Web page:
The IOC went on the offensive immediately with threats against leaders, athletes, civil rights organizations – “Don’t bring politics to the games” the bumper sticker slogan at the time. The boycott fell apart leaving only the iconic photo of John Carlos and Tommie Smith raising a gloved hand in protest. The IOC sent them home after the medal ceremony and ended their careers. The white athlete on the podium was Australian Peter Norman. “At the time of his death in 2006 he still held the Australian record for the 200 meters race. Yet because he was wearing the same Olympic Project for Human Rights badge as the African American athletes, he was barred from EVER representing Australia again in the Olympics.”
At Munich, after the murder of Israeli athletes, Brundage’s speech before 80,000 at the memorial service outraged many – he barely mentioned the murdered; only the “Olympic Spirit”. Of course he insisted the “Games must go on.” An American marathon runner, Kenny Moore left the games and writing in Sports Illustrated quoted Dutch distance runner Jos Hermens; “When you go to a party and someone is killed you don’t continue to party.”
Samaranch, 4th from right, in 1974 in Barcelona at a Fascist ceremony. At the time he was a Vice President of the I.O.C. The woman is General Franco’s daughter.
Then of course we have Juan Antonio Samaranch; President of the IOC from 1980 until 2001, and a dirty secret. Most IOC members knew the truth but stayed silent because he organized a regal life-style for them
Samaranch was a fascist. A real live fascist. Who cared that he believed the wrong team won World War Two? A card-carrying, right-arm waving, uniform-wearing Nazi-sympathizer for 37 years? Not a problem at the IOC.
Pictures are available on the net these days of Samaranch in full regalia and fascist salute. One only has to look.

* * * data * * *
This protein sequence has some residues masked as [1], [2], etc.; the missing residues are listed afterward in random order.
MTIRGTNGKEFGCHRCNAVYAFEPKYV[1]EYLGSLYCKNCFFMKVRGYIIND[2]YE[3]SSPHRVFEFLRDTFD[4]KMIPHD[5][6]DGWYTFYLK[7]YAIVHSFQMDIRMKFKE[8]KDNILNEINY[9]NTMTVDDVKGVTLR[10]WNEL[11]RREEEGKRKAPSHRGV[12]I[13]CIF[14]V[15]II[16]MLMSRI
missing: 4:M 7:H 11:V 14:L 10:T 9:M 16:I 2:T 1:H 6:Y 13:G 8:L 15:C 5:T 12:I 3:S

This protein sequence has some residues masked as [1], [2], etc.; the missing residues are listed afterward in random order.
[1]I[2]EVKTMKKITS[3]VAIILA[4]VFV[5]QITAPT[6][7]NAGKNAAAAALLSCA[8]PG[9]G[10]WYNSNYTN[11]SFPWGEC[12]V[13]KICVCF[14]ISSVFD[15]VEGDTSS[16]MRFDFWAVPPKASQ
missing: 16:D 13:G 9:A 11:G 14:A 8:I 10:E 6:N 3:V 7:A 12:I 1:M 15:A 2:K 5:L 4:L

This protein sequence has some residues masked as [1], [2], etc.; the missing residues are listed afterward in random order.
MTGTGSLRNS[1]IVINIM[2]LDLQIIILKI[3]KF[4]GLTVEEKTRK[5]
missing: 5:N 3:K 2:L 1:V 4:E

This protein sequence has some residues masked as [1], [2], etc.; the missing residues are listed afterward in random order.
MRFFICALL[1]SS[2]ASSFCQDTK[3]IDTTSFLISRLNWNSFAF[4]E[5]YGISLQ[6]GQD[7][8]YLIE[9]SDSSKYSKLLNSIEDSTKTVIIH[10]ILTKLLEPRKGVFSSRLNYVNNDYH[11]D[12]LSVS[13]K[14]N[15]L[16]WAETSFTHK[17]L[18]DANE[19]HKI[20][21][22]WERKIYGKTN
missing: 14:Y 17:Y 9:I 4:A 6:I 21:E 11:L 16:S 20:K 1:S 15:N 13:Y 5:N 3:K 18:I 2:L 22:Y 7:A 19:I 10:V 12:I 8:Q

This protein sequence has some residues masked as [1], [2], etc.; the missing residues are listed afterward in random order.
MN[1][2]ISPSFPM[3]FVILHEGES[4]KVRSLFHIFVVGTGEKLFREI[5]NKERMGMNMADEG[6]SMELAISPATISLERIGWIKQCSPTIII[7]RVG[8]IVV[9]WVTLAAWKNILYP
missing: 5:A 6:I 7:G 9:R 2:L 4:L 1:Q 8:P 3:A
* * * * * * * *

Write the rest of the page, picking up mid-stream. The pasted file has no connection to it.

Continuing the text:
Samaranch’s unapologetic support of the fascist dictator Franco and his regime, coupled with his position at the helm of the International Olympic Committee in the 1980s made him particularly offensive.
He was born to a textile bourgeois family, showing early on anti-worker proclivities. Franco’s 1936 coup against the democratically elected Republic with the support of the military, the banks, the church and large landowners caught Samaranch in the Republican controlled area. He duly defected to the fascist side and joined the Falange, the fascist party that harassed Spaniards for decades after World War II.
Samaranch in full regalia and General Franco
He transformed the Olympic Games into a giant franchise pitting city against city resulting in huge debts (Greece 2004), anti labor and anti immigrant labor markets (Barcelona), mass displacement of residents (Beijing 2008), and environmental destruction (Vancouver, 2010). Gone were the days of the Olympic spirit as he welcomed the professionals of sports to the games and sold out entire cities for the benefit of global corporations
References to Samaranch’s fascist past during Franco’s murderous regime have been shamefully absent. Such silence is proof once again of the “pact of silence” under which the transition from fascism to democracy was carried out in Spain. Once again another Fascist died peacefully in his bed.
So this week in Rio we will see the full professional corporate Olympics on display. Billions have been spent on stadiums and facilities by a country with seriously inadequate waste water sewage treatment facilities. The stadiums in Athens are crumbling and empty because Greece cannot afford to maintain them or put them to other use. I’m sure in Brazil it will make a fine soccer stadium. Another one.
So enjoy the opening ceremonies; just be aware of what you are watching.
Olympische Hymne by Richard Wagner
Berlin – 1936